Lecash was convicted of six counts of harassment without violence for a series of emails he sent to the owners of Rinkoff Bakery, which opened in London’s East End in 1911 and is still operated by the Rinkoff family. Lecash claimed he was merely contacting the family to get information for two projects he was working on, but the judge ruled he’d ultimately operated a “campaign of revenge” against the Rinkoffs.
Lecash did most of his photo work back in the Eighties: He snapped the photo of David Bowie for a 1987 “Never Let Me Down” picture disc single, while he also shot album covers like Benatar’s Crimes of Passion, Stewart’s Body Wishes, Jefferson Starship’s Modern Times, and Air Supply’s The One That You Love. He later pivoted to TV and film production, and the harassment case reportedly sprung out of his attempts to make a documentary, Bagels and Cyanide, and write his autobiography, John Lennon Made Me Toast.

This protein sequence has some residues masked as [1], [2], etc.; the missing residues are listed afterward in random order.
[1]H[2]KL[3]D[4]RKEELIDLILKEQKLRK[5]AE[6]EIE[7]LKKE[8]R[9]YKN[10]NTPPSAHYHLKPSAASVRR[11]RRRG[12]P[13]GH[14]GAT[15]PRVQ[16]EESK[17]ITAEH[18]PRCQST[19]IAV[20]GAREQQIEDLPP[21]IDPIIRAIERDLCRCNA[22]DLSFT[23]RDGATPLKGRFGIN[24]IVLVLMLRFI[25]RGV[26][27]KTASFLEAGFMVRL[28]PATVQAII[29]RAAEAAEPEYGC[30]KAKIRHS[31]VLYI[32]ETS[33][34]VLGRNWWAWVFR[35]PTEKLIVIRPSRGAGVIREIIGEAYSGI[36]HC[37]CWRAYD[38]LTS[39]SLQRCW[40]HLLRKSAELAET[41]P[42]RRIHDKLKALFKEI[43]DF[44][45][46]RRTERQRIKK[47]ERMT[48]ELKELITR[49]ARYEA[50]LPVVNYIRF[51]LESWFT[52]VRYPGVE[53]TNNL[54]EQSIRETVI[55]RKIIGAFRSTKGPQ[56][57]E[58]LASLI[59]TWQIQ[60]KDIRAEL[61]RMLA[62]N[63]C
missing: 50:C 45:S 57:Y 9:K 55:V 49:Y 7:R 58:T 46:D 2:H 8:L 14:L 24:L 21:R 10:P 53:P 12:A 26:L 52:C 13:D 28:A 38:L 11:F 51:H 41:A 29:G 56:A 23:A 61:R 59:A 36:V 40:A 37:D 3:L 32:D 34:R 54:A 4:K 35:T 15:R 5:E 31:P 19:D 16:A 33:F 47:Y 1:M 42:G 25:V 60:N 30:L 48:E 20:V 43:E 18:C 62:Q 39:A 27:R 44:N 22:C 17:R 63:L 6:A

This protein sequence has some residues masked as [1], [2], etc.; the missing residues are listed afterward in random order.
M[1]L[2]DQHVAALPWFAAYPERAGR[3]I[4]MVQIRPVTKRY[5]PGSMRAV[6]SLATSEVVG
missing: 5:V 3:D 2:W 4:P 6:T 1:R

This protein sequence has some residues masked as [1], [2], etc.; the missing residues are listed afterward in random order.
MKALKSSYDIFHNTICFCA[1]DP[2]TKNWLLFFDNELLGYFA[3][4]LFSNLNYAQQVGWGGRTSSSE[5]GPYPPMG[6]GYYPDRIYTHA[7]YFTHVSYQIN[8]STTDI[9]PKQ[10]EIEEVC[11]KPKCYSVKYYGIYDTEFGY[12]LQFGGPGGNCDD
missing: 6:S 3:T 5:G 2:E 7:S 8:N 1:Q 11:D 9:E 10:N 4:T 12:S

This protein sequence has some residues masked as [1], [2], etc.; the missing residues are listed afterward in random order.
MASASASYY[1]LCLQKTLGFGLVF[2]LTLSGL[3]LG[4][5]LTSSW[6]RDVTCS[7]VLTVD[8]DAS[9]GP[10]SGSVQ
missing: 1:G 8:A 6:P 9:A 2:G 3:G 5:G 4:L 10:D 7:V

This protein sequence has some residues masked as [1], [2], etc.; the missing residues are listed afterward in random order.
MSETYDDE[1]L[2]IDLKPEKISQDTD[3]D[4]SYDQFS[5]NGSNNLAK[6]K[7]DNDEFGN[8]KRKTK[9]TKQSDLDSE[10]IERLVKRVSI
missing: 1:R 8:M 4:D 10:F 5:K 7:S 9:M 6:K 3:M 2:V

During the case, Lecash denied he was harassing the Rinkoffs and defended his persistent emails, even when he didn’t get a response: “That’s my technique,” he said. “I don’t take no for an answer. I feel very strongly that I am totally entitled to contact as many people as I like if I’m making a documentary.”
But prosecutors argued Lecash knew his emails would cause the Rinkoffs’ “distress.” They also shared snippets of some of the emails, like one Lecash sent to his niece — who was also named in the case — in which he called her a “total bitch.”
Jonathan Bryan, the prosecutor in the case, said, “Abusing and insulting people is only going to produce two possible responses. One is either they tell you to stop or they go to the police which is what happened in this case.”
The Crown Prosecution Service did not immediately return Rolling Stone’s request for comment, nor did an attorney for Lecash. Lecash will be sentenced at a later date and was granted bail on the condition that he does not contact the Rinkoffs or any other complainants.